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Drug Absorption

s Absorption

is the process by which a drug enters the bloodstream without being chemically altered or s The movement of a drug from its site of application into the blood or lymphatic system
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Drug Absorption
s

Factors which influence the rate of absorption


types of transport the physicochemical properties of the drug protein binding routes of administration dosage forms circulation at the site of absorption concentration of the drug 3

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Drug Absorption
s

The rate at which a drug reaches it site of action depends on: Absorption - involves the passage of the drug from its site of administration into the blood Distribution - involves the delivery of the drug to the tissues
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Drug Absorption
s Mechanisms

of solute transport across membranes


passive diffusion filtration and bulk flow endocytosis ion-pairing active transport
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Ion Trapping:
Kidney:
Nearly all drugs filtered at the glomerulus: Most drugs in a lipid-soluble form will be absorbed by passive diffusion. To increase excretion: change the urinary pH to favor the charged form of the drug: Weak acids: excreted faster in alkaline pH (anion form favored) Weak bases: excreted faster in acidic pH (cation form favored)
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Ion Trapping cont:


Other sites:
Body fluids where pH differences from blood pH favor trapping or reabsorption: stomach contents small intestine breast milk aqueous humor (eye) vaginal secretions prostatic secretions
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Lipid-Water Partition Coefficient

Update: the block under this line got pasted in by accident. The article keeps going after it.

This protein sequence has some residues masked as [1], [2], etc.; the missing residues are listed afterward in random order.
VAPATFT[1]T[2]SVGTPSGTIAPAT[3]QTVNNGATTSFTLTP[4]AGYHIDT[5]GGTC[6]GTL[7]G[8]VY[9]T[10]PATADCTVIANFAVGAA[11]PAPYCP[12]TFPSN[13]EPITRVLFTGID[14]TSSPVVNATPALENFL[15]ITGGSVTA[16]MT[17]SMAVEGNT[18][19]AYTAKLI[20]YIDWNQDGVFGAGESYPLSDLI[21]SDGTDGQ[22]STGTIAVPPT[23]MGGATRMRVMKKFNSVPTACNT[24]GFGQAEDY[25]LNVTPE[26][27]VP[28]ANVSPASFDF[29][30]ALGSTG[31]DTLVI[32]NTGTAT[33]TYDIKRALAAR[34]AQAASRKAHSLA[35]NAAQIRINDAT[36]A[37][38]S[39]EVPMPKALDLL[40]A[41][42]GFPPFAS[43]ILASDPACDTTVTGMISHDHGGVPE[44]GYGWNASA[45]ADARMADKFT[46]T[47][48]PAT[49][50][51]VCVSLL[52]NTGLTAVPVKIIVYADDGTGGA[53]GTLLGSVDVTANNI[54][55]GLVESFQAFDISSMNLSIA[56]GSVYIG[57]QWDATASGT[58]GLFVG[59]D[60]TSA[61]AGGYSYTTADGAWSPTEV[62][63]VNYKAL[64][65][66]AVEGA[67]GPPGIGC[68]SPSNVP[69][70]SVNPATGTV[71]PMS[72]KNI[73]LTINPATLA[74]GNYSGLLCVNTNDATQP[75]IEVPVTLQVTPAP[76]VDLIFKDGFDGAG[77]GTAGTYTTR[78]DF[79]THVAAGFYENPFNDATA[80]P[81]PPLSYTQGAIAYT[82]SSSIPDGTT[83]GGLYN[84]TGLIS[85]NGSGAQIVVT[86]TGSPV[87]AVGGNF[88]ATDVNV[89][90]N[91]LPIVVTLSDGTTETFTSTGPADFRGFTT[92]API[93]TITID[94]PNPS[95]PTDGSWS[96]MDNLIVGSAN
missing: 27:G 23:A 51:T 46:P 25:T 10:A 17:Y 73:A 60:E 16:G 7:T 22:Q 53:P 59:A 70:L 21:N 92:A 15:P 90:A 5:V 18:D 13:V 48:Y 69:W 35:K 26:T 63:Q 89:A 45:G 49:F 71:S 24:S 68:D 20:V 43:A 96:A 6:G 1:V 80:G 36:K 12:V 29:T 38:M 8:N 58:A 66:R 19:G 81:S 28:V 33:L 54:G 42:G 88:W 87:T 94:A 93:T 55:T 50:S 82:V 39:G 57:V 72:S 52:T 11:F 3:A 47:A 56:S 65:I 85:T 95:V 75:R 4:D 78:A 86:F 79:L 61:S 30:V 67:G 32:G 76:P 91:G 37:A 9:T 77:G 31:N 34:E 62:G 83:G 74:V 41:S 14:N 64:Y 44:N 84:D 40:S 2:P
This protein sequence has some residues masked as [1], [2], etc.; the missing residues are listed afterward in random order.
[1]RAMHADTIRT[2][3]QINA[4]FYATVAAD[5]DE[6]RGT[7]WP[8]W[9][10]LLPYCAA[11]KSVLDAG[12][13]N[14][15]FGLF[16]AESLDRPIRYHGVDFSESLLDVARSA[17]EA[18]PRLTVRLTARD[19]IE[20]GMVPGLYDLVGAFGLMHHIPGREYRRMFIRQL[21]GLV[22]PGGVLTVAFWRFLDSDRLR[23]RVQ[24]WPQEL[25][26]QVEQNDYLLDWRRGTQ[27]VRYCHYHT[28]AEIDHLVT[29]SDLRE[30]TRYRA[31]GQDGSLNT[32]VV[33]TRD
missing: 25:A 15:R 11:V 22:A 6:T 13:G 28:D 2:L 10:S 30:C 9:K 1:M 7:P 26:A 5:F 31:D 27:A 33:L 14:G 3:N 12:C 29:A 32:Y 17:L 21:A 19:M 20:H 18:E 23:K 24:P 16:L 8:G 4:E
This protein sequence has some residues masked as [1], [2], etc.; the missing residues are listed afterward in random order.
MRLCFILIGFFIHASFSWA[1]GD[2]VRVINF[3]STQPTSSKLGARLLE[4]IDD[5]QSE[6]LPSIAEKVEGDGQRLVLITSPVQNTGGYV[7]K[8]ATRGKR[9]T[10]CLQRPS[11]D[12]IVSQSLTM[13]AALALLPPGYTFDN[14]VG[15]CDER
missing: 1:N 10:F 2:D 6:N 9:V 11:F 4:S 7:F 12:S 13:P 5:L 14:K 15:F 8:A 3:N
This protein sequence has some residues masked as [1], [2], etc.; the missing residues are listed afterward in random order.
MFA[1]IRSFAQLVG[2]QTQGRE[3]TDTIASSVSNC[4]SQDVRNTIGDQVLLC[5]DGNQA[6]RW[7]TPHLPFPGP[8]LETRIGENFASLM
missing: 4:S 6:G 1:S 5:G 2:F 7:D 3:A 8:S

s The

ratio of the concentration of the drug in two immiscible phases: a nonpolar liquid or organic solvent (representing the membrane); and an aqueous buffer, pH 7.4 (representing the plasma)
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Lipid-Water Partition Coefficient


s

The higher the lipid/water p.c. the greater the rate of transfer across the membrane
polarity of a drug, by increasing ionization will the lipid/ water p.c. polarity of a drug, suppression of ionization will the lipid/ water p.c.

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Routes of Administration
Important Info

The route of administration (ROA) that is chosen may have a profound effect upon the speed and efficiency with which the drug acts
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Major Routes
s The

possible routes of drug entry into the body may be divided into two classes:

Enteral Parenteral
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Enteral Routes
s

Enteral - drug placed directly in the GI tract:

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sublingual - placed under the tongue oral - swallowing (p.o., per os) rectum - Absorption through the rectum
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Sublingual/Buccal
Some drugs are taken as smaller tablets which are held in the mouth or under the tongue.
s Advantages

rapid absorption drug stability avoid first-pass effect


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Sublingual/Buccal
s Disadvantages

inconvenient small doses unpleasant taste of some drugs

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Oral
s Advantages

Convenient - can be self- administered, pain free, easy to take Absorption - takes place along the whole length of the GI tract Cheap - compared to most other parenteral routes
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Oral
s

Disadvantages
Sometimes inefficient - only part of the drug may be absorbed First-pass effect - drugs absorbed orally are initially transported to the liver via the portal vein irritation to gastric mucosa - nausea and vomiting

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Oral
s